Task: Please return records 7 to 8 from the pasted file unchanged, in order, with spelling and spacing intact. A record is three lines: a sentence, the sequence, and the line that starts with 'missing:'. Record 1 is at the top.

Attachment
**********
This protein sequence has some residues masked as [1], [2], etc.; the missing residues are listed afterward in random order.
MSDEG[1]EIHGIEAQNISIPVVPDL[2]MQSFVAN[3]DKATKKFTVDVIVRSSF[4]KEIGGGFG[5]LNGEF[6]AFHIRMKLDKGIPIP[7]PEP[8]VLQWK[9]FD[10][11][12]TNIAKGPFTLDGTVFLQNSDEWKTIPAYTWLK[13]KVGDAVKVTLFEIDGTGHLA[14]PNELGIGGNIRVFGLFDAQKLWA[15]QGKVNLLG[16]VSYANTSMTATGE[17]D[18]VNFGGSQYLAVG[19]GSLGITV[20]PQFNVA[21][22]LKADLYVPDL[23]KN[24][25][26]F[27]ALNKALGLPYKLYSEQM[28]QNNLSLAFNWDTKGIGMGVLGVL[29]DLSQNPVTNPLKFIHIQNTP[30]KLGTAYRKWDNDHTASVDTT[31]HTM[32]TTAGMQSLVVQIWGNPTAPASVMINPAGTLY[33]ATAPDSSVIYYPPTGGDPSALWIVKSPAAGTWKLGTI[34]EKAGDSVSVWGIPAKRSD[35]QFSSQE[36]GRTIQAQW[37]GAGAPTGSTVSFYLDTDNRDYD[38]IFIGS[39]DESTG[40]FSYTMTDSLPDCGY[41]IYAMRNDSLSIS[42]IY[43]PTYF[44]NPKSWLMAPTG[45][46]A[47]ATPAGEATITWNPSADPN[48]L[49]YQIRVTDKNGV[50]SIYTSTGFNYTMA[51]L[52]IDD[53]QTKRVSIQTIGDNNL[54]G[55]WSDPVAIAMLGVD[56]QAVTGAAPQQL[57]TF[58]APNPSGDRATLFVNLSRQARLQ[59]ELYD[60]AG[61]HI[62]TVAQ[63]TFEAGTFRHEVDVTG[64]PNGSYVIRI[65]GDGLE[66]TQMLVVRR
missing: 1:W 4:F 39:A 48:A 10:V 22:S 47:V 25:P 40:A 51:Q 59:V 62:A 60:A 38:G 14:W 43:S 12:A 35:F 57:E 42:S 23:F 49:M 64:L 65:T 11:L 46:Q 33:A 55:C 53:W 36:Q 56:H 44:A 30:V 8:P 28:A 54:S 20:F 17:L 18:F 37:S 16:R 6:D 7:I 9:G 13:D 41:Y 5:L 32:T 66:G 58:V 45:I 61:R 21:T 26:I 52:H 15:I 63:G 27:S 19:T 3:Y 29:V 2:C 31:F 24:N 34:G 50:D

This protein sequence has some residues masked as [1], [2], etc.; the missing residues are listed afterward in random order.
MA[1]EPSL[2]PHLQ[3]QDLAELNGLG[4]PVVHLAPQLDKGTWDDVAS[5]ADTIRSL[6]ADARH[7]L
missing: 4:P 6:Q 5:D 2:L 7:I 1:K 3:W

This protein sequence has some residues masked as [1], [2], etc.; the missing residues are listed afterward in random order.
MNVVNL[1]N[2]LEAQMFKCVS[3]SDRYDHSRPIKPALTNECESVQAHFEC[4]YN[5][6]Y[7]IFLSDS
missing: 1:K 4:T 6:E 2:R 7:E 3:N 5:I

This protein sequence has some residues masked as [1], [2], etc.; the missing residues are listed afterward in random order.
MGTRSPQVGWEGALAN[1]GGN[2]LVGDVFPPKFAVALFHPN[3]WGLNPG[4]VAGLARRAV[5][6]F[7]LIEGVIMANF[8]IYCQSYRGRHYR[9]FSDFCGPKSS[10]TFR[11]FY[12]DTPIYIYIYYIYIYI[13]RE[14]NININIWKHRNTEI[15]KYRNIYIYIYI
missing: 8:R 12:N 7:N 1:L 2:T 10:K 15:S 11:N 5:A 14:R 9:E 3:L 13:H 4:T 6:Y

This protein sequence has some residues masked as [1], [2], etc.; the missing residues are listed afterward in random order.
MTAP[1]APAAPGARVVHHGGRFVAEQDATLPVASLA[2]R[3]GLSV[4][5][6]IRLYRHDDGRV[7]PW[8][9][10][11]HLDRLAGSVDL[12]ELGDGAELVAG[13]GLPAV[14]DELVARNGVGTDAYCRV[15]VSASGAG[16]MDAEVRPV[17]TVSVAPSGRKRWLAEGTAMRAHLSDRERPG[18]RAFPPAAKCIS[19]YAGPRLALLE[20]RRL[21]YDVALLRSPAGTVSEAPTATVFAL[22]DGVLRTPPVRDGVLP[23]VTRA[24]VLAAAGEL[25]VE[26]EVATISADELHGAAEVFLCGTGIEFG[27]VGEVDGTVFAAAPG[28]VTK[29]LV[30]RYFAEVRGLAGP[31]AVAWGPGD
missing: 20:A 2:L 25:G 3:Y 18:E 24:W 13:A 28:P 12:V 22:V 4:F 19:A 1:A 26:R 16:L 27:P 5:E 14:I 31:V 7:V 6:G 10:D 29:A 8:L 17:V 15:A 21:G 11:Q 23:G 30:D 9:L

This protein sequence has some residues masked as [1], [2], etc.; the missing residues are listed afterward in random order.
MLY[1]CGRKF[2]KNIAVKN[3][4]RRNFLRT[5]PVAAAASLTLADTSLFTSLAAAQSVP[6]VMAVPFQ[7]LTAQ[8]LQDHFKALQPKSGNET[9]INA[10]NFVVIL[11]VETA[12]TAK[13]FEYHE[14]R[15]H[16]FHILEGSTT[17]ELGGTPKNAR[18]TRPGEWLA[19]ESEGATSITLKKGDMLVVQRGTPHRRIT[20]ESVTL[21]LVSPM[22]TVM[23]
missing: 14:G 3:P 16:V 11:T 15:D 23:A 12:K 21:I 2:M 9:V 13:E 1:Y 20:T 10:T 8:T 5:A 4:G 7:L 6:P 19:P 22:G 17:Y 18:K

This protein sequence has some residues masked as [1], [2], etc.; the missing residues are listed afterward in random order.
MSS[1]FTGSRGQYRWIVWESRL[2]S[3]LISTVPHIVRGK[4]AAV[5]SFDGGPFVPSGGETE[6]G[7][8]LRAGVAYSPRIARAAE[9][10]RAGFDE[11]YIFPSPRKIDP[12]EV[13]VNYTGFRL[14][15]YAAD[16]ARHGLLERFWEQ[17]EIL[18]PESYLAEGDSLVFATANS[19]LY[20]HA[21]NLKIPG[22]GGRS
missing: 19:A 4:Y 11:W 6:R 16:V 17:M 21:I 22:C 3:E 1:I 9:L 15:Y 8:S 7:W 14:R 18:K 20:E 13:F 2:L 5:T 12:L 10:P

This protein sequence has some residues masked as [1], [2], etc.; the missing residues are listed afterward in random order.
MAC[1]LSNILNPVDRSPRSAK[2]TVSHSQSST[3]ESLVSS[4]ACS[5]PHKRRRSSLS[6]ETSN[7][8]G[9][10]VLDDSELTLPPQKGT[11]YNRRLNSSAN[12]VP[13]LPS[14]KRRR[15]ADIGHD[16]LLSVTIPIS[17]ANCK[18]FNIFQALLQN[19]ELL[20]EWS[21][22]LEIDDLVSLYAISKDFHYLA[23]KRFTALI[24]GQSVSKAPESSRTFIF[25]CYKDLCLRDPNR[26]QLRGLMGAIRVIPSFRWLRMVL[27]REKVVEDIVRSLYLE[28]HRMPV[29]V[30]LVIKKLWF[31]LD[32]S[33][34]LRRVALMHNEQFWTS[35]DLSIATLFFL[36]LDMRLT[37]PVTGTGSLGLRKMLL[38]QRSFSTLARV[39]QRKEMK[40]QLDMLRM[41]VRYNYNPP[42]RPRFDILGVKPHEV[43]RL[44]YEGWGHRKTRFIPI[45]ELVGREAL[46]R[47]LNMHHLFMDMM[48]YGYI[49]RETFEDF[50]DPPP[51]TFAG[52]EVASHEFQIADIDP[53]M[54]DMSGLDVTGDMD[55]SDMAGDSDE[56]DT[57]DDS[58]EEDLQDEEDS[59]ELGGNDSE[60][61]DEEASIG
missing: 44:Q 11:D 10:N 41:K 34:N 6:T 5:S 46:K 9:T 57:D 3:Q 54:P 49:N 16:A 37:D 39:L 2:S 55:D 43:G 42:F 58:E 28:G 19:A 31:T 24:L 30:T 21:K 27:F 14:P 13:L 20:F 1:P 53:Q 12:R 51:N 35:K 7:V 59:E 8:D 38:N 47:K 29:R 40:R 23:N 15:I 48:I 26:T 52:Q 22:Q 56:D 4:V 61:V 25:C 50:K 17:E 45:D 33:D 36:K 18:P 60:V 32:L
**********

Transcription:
This protein sequence has some residues masked as [1], [2], etc.; the missing residues are listed afterward in random order.
MSS[1]FTGSRGQYRWIVWESRL[2]S[3]LISTVPHIVRGK[4]AAV[5]SFDGGPFVPSGGETE[6]G[7][8]LRAGVAYSPRIARAAE[9][10]RAGFDE[11]YIFPSPRKIDP[12]EV[13]VNYTGFRL[14][15]YAAD[16]ARHGLLERFWEQ[17]EIL[18]PESYLAEGDSLVFATANS[19]LY[20]HA[21]NLKIPG[22]GGRS
missing: 19:A 4:Y 11:W 6:R 16:V 17:M 21:I 22:C 3:E 1:I 9:L 15:Y 8:S 7:W 14:R 18:K 20:E 13:F 2:L 5:T 12:L 10:P

This protein sequence has some residues masked as [1], [2], etc.; the missing residues are listed afterward in random order.
MAC[1]LSNILNPVDRSPRSAK[2]TVSHSQSST[3]ESLVSS[4]ACS[5]PHKRRRSSLS[6]ETSN[7][8]G[9][10]VLDDSELTLPPQKGT[11]YNRRLNSSAN[12]VP[13]LPS[14]KRRR[15]ADIGHD[16]LLSVTIPIS[17]ANCK[18]FNIFQALLQN[19]ELL[20]EWS[21][22]LEIDDLVSLYAISKDFHYLA[23]KRFTALI[24]GQSVSKAPESSRTFIF[25]CYKDLCLRDPNR[26]QLRGLMGAIRVIPSFRWLRMVL[27]REKVVEDIVRSLYLE[28]HRMPV[29]V[30]LVIKKLWF[31]LD[32]S[33][34]LRRVALMHNEQFWTS[35]DLSIATLFFL[36]LDMRLT[37]PVTGTGSLGLRKMLL[38]QRSFSTLARV[39]QRKEMK[40]QLDMLRM[41]VRYNYNPP[42]RPRFDILGVKPHEV[43]RL[44]YEGWGHRKTRFIPI[45]ELVGREAL[46]R[47]LNMHHLFMDMM[48]YGYI[49]RETFEDF[50]DPPP[51]TFAG[52]EVASHEFQIADIDP[53]M[54]DMSGLDVTGDMD[55]SDMAGDSDE[56]DT[57]DDS[58]EEDLQDEEDS[59]ELGGNDSE[60][61]DEEASIG
missing: 44:Q 11:D 10:N 41:K 34:N 6:T 5:S 46:K 9:T 57:D 3:Q 54:P 49:N 16:A 37:D 39:L 2:S 55:D 43:G 42:F 58:E 28:G 19:A 31:T 24:L 30:T 21:K 27:F 14:P 13:L 20:F 1:P 53:Q 12:R 51:N 35:K 7:V 59:E 8:D 38:N 47:K 29:R 40:R 23:N 15:I 48:I 26:T 52:Q 22:Q 56:D 4:V 61:V 25:C 50:K 17:E 45:D 33:D 36:K 18:P 60:V 32:L